There are lots of websites and apps that know the dedicated cycle routes and will help you plan one that suits you. My current favourite is CycleStreets (UK-wide, but also with localised versions). It gives three options of getting from A to B depending on whether I want the fastest, quietest, or most balanced route, and it can be used for navigating while you’re on the move.

Test the route before you commute

If, like me, you lack an internal sat-nav system, not knowing the directions can be a source of anxiety when on the road. I found it helpful to test out my chosen route on a weekend when I had no time restrictions. I’m also lucky enough to have a lovely Grantham Institute colleague who was willing to cycle to work with me so that I could learn the route (thank you, Simon!).

Picture of Simon and Madeleine in front of the Serpentine in Hyde Park
As a bonus, the route was quiet enough for us to have a good chat on the way in, and stop for a photo of Hyde Park looking ethereal under an early-morning haze.

Now that I’m more confident on the roads, I use a handle-bar mount for my phone and a navigation app for routes I’m not familiar with.  Alternatively, you could keep your phone in a pocket/bag and listen to directions through a single earphone.

You don’t need to spend a fortune on a bike, or the gear to go with it

A high-spec road bike is not necessary for most commutes. I bought mine (a ‘hybrid’, i.e. with flat handlebars and narrow tyres) second hand for about £130 and it’s done me well for over five years. Servicing your bike doesn’t need to come at a prohibitive cost, either. Check for local ‘Dr Bike’ sessions for free on-the-spot bike checks and minor repairs. There are, however, a few safety-items that you shouldn’t skimp on – a good helmet is essential, as are bike lights and a bike lock.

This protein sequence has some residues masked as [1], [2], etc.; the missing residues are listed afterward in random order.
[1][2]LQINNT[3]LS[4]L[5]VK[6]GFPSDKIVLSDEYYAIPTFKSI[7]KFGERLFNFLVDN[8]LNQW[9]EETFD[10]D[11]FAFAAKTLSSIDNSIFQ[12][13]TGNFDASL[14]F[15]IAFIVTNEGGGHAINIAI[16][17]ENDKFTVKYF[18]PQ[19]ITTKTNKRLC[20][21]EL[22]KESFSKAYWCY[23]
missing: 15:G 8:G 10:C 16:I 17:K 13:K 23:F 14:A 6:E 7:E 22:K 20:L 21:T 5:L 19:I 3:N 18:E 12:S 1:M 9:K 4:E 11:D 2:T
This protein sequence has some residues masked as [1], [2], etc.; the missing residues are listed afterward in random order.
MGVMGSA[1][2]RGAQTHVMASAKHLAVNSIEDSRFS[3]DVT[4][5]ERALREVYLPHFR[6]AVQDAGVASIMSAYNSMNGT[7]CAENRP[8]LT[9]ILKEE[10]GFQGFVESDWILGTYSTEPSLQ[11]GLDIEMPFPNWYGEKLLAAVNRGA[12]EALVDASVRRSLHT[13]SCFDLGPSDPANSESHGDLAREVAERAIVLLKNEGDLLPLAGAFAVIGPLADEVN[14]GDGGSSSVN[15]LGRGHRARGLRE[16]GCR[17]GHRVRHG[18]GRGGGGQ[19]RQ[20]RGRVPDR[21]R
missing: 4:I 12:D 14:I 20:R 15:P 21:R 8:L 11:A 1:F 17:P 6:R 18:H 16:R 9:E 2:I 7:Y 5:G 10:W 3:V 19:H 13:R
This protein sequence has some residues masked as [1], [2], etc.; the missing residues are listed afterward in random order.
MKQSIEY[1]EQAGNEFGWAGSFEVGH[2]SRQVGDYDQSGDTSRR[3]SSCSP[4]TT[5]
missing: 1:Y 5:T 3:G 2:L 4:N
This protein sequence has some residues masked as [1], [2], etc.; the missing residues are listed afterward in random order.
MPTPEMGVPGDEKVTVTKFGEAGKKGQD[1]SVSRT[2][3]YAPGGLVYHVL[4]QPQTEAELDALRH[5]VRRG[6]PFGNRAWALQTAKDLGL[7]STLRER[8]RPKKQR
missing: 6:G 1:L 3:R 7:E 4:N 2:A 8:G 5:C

If you do want a new bike, your employer may offer the Government-backed Cycle to Work scheme, which allows you to get a loan to cover the cost of a bike and any additional equipment (helmet, lights, locks, even clothing) as a tax-free benefit. This means that the overall cost will be lower and you’ll be able to spread repayments out over several months, so there is no prohibitively large upfront payment.

Wear what you’re comfortable in

If you’ve ever been to more cycle-friendly countries (like the Netherlands or Denmark), you might have noticed that most people tend to cycle everywhere in ‘normal’ clothes. In the UK there’s a strange assumption held by many that to ride a bike you must be a cycling enthusiast clad head to toe in the latest high-tech gear. But this isn’t at all true; as long as your clothes are comfortable and are relatively fitted (just enough that they won’t pose a hazard by catching in anything), they are fine to cycle in. Leave the full Lycra to the pros.

As we adapt to life after the COVID-19 health crisis, we must make sure we don’t exacerbate existing health problems – like those caused by air pollution and physical inactivity – or undo the progress we’ve made towards a net zero future by swapping public transport for private cars. Embracing active travel in our daily lives is a no-regrets option that helps us find a ‘new normal’ and simultaneously makes us – and the planet – healthier and happier.

To find out more about the benefits of walking and cycling, check out: Active travel: good for body, mind and the environment.